The Forces Must Be Concentrated
A “NATO-light”-type Eurocorps or relief for America in international crises through European strike capability?
The most recent EU resolutions and the rough plans for setting up a European action force of 50,000 to 60,000 troops have been officially acknowledged as a “step in the right direction” in the military capability of Europe. This is also happening at NATO in Brussels and in Washington. But does the course initiated in 1999 correspond with the realities within the alliance and on Europe’s high-risk peripheries? Will the future European Rapid Reaction Force suffice when it comes to controlling major crises and, in the event of an escalation, ending higher-intensity armed conflicts? How should this force work together with American armed forces on an operative level if European actions within the limits of the Western European Union’s 1992 “Petersberg Tasks,” which, according to the EU resolutions of 1999, set the framework for such missions and set the standards for the capabilities of EU armed forces, prove insufficient – in other words, if NATO operations with U.S. forces were to become necessary, like in Bosnia and Kosovo?
The EU partners will have to answer these sorts of questions about the utility of their plans as NATO allies. For their armed forces must be deployable within the alliance and operationally compatible with US armed forces, not only within Europe, but also outside of Europe at greater distances from their home bases, so they can be used effectively and capable of shouldering a share of the burden commensurate with Europe’s significance within NATO.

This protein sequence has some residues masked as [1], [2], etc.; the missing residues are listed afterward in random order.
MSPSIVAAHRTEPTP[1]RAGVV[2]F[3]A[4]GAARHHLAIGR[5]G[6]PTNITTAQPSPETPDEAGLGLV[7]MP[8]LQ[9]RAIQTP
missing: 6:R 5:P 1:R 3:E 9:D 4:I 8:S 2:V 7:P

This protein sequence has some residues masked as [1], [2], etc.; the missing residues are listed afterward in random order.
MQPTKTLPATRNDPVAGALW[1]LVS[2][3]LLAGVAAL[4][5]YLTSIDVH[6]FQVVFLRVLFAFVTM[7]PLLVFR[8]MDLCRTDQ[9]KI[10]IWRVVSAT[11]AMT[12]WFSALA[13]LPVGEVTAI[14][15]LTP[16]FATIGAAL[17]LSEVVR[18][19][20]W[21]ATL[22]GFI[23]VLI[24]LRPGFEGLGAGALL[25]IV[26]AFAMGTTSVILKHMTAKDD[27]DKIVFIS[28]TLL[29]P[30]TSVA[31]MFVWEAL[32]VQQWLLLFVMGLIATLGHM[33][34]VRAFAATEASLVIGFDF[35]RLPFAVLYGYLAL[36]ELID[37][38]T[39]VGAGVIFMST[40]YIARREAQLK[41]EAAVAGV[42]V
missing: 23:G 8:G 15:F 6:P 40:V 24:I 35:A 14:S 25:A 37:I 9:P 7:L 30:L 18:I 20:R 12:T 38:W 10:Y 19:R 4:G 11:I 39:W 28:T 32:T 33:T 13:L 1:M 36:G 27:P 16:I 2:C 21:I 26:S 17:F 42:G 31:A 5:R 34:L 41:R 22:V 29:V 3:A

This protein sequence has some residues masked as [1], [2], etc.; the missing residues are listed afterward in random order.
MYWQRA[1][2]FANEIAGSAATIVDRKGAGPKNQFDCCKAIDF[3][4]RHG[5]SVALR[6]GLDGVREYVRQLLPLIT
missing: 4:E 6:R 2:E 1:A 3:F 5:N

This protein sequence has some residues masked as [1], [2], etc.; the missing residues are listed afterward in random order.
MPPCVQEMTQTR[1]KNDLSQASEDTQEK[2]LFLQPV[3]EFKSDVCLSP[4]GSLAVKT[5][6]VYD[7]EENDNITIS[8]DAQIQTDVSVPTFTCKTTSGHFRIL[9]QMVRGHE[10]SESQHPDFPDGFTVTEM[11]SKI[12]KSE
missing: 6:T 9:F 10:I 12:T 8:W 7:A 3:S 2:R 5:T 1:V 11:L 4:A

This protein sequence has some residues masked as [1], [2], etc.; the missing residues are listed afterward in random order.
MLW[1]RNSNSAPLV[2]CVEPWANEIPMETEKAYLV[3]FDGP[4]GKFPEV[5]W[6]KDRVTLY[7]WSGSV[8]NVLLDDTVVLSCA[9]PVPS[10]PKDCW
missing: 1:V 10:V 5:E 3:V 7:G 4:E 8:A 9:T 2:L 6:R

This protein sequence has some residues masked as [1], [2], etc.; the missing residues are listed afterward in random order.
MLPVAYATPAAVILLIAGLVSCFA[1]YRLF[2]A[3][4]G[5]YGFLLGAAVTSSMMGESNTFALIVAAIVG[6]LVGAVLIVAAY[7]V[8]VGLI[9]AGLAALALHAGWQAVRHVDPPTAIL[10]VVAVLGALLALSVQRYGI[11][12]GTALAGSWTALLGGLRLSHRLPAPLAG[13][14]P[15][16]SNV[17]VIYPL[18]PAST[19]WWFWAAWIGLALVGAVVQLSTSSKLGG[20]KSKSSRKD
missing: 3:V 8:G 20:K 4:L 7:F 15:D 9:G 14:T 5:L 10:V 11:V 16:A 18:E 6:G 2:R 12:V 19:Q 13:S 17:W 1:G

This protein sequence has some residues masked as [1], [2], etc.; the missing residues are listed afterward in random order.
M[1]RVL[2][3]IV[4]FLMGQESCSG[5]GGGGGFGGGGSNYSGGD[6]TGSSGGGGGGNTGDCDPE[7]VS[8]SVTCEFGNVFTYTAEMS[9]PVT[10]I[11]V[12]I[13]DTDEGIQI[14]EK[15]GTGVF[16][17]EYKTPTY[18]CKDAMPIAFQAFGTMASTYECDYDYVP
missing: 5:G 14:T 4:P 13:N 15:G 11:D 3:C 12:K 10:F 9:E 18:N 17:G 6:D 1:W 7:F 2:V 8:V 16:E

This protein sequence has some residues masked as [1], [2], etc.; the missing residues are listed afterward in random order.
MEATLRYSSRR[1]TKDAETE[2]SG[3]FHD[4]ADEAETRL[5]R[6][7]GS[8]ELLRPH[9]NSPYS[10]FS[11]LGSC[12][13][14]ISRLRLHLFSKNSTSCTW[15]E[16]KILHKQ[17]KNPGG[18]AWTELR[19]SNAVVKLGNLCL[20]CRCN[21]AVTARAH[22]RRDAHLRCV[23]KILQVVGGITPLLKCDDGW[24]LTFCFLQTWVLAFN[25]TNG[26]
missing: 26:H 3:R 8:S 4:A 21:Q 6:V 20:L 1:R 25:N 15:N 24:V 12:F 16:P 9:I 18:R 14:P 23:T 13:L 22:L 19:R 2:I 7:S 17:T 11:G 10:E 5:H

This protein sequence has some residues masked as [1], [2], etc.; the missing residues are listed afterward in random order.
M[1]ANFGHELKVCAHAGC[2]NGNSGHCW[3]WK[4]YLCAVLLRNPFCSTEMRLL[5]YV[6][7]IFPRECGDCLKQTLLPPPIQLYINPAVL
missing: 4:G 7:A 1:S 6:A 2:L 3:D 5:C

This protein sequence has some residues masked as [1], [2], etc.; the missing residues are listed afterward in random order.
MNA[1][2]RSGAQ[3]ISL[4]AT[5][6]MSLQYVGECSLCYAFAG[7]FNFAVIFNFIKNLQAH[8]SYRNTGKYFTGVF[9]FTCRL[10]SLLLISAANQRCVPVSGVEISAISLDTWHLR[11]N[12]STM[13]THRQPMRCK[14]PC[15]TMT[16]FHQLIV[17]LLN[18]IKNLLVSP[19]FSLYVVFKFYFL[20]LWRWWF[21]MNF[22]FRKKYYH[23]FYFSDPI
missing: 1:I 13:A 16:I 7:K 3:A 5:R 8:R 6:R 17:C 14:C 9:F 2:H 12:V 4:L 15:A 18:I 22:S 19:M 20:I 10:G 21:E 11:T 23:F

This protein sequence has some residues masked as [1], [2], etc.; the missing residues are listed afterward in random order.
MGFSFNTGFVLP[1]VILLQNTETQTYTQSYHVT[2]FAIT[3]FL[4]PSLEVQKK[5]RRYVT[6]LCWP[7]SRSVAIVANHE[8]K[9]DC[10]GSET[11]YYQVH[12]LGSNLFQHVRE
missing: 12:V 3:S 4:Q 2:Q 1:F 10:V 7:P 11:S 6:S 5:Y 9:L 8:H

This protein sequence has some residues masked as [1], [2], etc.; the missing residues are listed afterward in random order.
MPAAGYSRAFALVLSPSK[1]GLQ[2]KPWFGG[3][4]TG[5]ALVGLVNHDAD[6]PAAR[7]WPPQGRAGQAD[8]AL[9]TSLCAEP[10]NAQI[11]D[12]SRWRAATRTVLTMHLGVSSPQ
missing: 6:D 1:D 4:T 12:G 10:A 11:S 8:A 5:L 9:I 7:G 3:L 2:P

Shortly after the EU summit conference in Helsinki, American worries, doubts, and reservations became apparent once again: What path is Europe really pursuing? And where will it lead the EU in the course of its future enlargements? Will the EU muster the strength and military means necessary to cover the expanded Eastern European economic region, which still needs to be organized politically? This question must be of concern to Washington because in an emergency American strength will have to compensate for European deficits. Deputy Secretary of State [Strobe] Talbott reminded the European NATO partners of this fact in mid-December in Brussels. The American side pushed all the more strongly to ensure that the scarce resources for building up EU military capabilities will not be taken from NATO allotments. The NATO authorities in Brussels are also worried because the Baltic states of northeastern Europe lie outside of NATO but are striving to join the alliance, as are, thus far, seven Balkan countries, three of which were directly affected by the Kosovo war as neighboring countries. Northern Europe remains a transitional zone of passage into the Russian sphere of influence; and in the southeast, Turkey, a strategic ally of America on the border between Europe and Asia, will not become an EU member in the foreseeable future. The Stability Pact for Southeastern Europe, in any case, will expand the EU’s political sphere of responsibility toward Ukraine and the Black Sea, whereby the Caucasus, too, will creep into the horizon of Western Europe, broadening the friction zone with Russia from the North Sea to the Black Sea. But how could an effective “European defense” or even just military crisis-management in the southeast or the eastern Mediterranean towards the Levant become a reality without the active participation of Turkey? Will Europe call on the US for more military support for its security in the future, because its own forces are becoming increasingly incapable of supporting European ambitions, or can the EU ease the United States’ military burden within NATO?